Out-Law News | 03 Dec 2007 | 6:49 pm | 4 min. read
In 2006, CBC Distribution and Marketing, owner of fantasy sports site CDMsports.com, won a victory in a Missouri district court. CBC went to court to establish its right to use, without a licence, the names of baseball players and game results and statistics.
CBC's website lists baseball players for selection. Fans pay CBC to take part in the fantasy leagues and additional sums to trade players. Before the start of the professional baseball season, participants build teams by 'drafting' players from various Major League baseball teams. The success of a participant's fantasy team over the course of the baseball season is dependent on one's chosen players' actual performances on their respective actual teams. The website also gives up-to-date stats, including batting averages and home runs.
CBC went to court in 2006 seeking a summary judgment that would declare its fantasy leagues lawful. It was pre-empting a lawsuit from the Major League Baseball Players' Association and the internet arm of Major League Baseball that had already complained about its use of the data.
Major League Baseball counter-claimed. Its internet arm, Major League Baseball Advanced Media, had paid $50 million to the Players' Association in 2005 for internet rights to the players' images and names for five years – and it wanted to sub-license those rights to publishers and companies like CBC. It said that CBC's fantasy league violated rights of publicity belonging to players because it operated without a licence.
In August 2006, Judge Mary Ann Medler in the Missouri court said that CBC "has not and is not violating the players' claimed right of publicity." She reasoned that CBC's fantasy baseball products did not use the names of major league baseball players as symbols of their identities and with an intent to obtain a commercial advantage, as required to establish an infringement of a publicity right under Missouri law. Even if it were infringing the players' rights of publicity, the first amendment right to free speech pre-empted those rights, she ruled.
Judge Medler granted summary judgment to CBC. That ruling was appealed. A three-judge panel in the US Court of Appeals for the Eighth Circuit ruled in October 2006 that the players "offered sufficient evidence to make out a cause of action for violation of their rights of publicity under Missouri law." They reasoned that because CBC used baseball players' identities for profit, these identities were being used for commercial advantage. But they accepted CBC's argument that the first amendment trumps the right-of-publicity claim.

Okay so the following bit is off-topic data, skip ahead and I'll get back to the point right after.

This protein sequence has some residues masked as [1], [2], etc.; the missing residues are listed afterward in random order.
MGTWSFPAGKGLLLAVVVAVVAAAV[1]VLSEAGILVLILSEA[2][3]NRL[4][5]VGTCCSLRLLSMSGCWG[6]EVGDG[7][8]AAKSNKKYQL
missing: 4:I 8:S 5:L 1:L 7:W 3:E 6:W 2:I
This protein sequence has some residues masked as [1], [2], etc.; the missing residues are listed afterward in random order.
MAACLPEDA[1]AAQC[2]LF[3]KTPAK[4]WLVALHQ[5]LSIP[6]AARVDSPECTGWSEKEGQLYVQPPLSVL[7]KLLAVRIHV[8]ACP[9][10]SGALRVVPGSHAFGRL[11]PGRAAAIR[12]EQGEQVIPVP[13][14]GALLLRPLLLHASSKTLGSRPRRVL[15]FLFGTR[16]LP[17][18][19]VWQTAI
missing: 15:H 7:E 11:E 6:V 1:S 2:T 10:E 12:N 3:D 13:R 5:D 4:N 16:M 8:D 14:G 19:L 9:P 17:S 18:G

The Appeals Court wrote: "the information used in CBC's fantasy baseball games is all readily available in the public domain, and it would be strange law that a person would not have a first amendment right to use information that is available to everyone."
In October this year, Major League Baseball filed a petition for a rehearing by a full panel of Appeals Court judges. That filing was supported in a brief from professional associations for football, hockey, golf and stock car racing which argued against the Appeals Court's observation.
"It is not at all strange that, although information comprising a celebrity's identity is available to everyone insofar as it is publicly known, no one has a First Amendment right to exploit that celebrity's identity for commercial advantage without the celebrity's consent," argued the brief.
However, Major League Baseball's petition was denied last week, without explanation. The organisation must now decide whether or not to appeal the case to the US Supreme Court.
A UK lawyer said the same result should be expected over here if there were a similar dispute over a fantasy football league.
"If a similar case came before the High Court in England based on football statistics it would likely focus on trade mark rights, database rights and personality rights," said Iain Connor, a partner with Pinsent Masons, the law firm behind OUT-LAW.COM. "But the decision would surely be the same as in the US."
"Such a claim would fail for essentially the same reason – the information is publicly available and whilst money is being made from the fantasy league it is not made at the expense of any particular individual," said Connor.
Connor pointed to a 2003 court victory for Eddie Irvine against Talk Radio. The former racing driver sued the radio station over an unauthorised promotion that featured a doctored photo of him and implied his endorsement of the station. He argued that the publication damaged his reputation and goodwill and won £25,000.
"To the extent personality rights exist under English law, the footballers' individual rights are not being used by a fantasy football league to endorse the league in an 'Eddie Irvine' sense but merely to record and describe relevant statistics," said Connor. "Similarly, even if players have registered their names as trade marks, the fantasy football league would be using them descriptively, so there's no claim there."
"There are some arguments around infringement of database rights but on the basis that the operator of the fantasy football league would be creating the database from live statistics as they happened, it's unlikely that they could be stopped."
"If the operator stole all the data at once from a single source, that could be a breach of database rights, but that's unlikely to happen with a fantasy football league. To be run properly, a fantasy league needs far more than just the final scores. An operator needs lots of data from multiple sources so will likely build its own database – and that's far, far safer in legal terms."
Connor said problems are more likely to arise if an operator embellishes the site with images of players.